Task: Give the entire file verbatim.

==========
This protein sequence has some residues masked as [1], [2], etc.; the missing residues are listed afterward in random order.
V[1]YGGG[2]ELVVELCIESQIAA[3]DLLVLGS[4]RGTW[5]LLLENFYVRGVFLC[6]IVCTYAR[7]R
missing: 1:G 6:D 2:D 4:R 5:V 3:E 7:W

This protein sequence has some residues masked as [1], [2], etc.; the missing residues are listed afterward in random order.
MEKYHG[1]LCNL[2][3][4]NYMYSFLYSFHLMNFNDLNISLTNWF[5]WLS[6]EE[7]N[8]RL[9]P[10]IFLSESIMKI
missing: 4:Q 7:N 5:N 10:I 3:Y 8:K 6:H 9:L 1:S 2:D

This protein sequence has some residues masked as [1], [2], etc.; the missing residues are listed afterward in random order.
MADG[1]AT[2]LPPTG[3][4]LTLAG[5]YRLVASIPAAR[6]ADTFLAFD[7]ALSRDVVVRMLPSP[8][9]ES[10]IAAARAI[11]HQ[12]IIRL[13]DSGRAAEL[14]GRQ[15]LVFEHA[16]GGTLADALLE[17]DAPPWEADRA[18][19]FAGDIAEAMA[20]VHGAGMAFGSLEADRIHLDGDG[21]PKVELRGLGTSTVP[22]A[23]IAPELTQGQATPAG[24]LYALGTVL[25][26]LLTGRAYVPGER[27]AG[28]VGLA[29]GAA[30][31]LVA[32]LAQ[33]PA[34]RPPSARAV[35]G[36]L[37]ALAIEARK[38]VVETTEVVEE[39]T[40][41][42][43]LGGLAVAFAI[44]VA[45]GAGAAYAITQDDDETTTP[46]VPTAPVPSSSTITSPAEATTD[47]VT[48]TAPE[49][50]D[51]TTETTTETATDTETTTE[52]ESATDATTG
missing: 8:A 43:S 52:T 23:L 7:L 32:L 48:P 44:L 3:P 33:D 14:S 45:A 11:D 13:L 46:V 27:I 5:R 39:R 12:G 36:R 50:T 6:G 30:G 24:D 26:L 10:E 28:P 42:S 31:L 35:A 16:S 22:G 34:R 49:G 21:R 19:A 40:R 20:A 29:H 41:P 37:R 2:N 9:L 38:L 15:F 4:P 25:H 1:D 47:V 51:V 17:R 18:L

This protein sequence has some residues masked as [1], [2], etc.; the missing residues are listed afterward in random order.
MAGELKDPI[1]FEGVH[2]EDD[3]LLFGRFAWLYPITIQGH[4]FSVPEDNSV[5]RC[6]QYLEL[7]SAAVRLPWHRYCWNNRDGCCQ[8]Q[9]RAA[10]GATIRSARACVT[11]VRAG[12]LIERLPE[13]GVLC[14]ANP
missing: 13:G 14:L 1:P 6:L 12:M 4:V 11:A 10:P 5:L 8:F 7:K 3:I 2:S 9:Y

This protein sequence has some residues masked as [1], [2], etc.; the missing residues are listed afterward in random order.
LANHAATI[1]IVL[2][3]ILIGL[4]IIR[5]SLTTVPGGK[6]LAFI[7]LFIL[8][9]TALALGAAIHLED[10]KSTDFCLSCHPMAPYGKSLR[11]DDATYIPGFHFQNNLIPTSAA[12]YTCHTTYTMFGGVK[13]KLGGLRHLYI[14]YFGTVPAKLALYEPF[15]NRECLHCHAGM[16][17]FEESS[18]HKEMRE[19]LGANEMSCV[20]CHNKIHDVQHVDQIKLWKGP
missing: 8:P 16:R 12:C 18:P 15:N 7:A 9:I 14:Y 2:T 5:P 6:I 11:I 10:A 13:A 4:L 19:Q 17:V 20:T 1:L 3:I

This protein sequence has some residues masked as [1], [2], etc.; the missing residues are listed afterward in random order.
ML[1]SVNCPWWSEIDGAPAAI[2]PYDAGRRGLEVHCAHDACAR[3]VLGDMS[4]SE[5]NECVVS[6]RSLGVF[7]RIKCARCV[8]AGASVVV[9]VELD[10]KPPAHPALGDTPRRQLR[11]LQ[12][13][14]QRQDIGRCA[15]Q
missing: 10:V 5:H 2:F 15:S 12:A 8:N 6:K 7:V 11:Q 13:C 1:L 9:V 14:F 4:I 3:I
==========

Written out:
This protein sequence has some residues masked as [1], [2], etc.; the missing residues are listed afterward in random order.
V[1]YGGG[2]ELVVELCIESQIAA[3]DLLVLGS[4]RGTW[5]LLLENFYVRGVFLC[6]IVCTYAR[7]R
missing: 1:G 6:D 2:D 4:R 5:V 3:E 7:W

This protein sequence has some residues masked as [1], [2], etc.; the missing residues are listed afterward in random order.
MEKYHG[1]LCNL[2][3][4]NYMYSFLYSFHLMNFNDLNISLTNWF[5]WLS[6]EE[7]N[8]RL[9]P[10]IFLSESIMKI
missing: 4:Q 7:N 5:N 10:I 3:Y 8:K 6:H 9:L 1:S 2:D

This protein sequence has some residues masked as [1], [2], etc.; the missing residues are listed afterward in random order.
MADG[1]AT[2]LPPTG[3][4]LTLAG[5]YRLVASIPAAR[6]ADTFLAFD[7]ALSRDVVVRMLPSP[8][9]ES[10]IAAARAI[11]HQ[12]IIRL[13]DSGRAAEL[14]GRQ[15]LVFEHA[16]GGTLADALLE[17]DAPPWEADRA[18][19]FAGDIAEAMA[20]VHGAGMAFGSLEADRIHLDGDG[21]PKVELRGLGTSTVP[22]A[23]IAPELTQGQATPAG[24]LYALGTVL[25][26]LLTGRAYVPGER[27]AG[28]VGLA[29]GAA[30][31]LVA[32]LAQ[33]PA[34]RPPSARAV[35]G[36]L[37]ALAIEARK[38]VVETTEVVEE[39]T[40][41][42][43]LGGLAVAFAI[44]VA[45]GAGAAYAITQDDDETTTP[46]VPTAPVPSSSTITSPAEATTD[47]VT[48]TAPE[49][50]D[51]TTETTTETATDTETTTE[52]ESATDATTG
missing: 8:A 43:S 52:T 23:L 7:L 32:L 48:P 44:L 3:P 33:D 14:S 45:A 11:D 13:L 46:V 27:I 5:R 39:R 12:G 36:R 50:T 6:G 30:G 24:D 26:L 10:E 28:P 42:S 31:L 35:A 16:S 22:G 34:R 49:G 21:R 19:A 40:R 20:A 29:H 41:P 37:R 2:N 9:L 38:L 15:F 4:P 25:H 1:D 47:V 51:V 17:R 18:L

This protein sequence has some residues masked as [1], [2], etc.; the missing residues are listed afterward in random order.
MAGELKDPI[1]FEGVH[2]EDD[3]LLFGRFAWLYPITIQGH[4]FSVPEDNSV[5]RC[6]QYLEL[7]SAAVRLPWHRYCWNNRDGCCQ[8]Q[9]RAA[10]GATIRSARACVT[11]VRAG[12]LIERLPE[13]GVLC[14]ANP
missing: 13:G 14:L 1:P 6:L 12:M 4:V 11:A 10:P 5:L 8:F 7:K 3:I 2:S 9:Y

This protein sequence has some residues masked as [1], [2], etc.; the missing residues are listed afterward in random order.
LANHAATI[1]IVL[2][3]ILIGL[4]IIR[5]SLTTVPGGK[6]LAFI[7]LFIL[8][9]TALALGAAIHLED[10]KSTDFCLSCHPMAPYGKSLR[11]DDATYIPGFHFQNNLIPTSAA[12]YTCHTTYTMFGGVK[13]KLGGLRHLYI[14]YFGTVPAKLALYEPF[15]NRECLHCHAGM[16][17]FEESS[18]HKEMRE[19]LGANEMSCV[20]CHNKIHDVQHVDQIKLWKGP
missing: 8:P 16:R 12:C 18:P 15:N 7:A 9:I 14:Y 2:T 5:P 6:I 11:I 10:A 13:A 4:L 19:Q 17:V 20:T 1:L 3:I

This protein sequence has some residues masked as [1], [2], etc.; the missing residues are listed afterward in random order.
ML[1]SVNCPWWSEIDGAPAAI[2]PYDAGRRGLEVHCAHDACAR[3]VLGDMS[4]SE[5]NECVVS[6]RSLGVF[7]RIKCARCV[8]AGASVVV[9]VELD[10]KPPAHPALGDTPRRQLR[11]LQ[12][13][14]QRQDIGRCA[15]Q
missing: 10:V 5:H 2:F 15:S 12:A 8:N 6:K 7:V 11:Q 13:C 1:L 9:V 14:F 4:I 3:I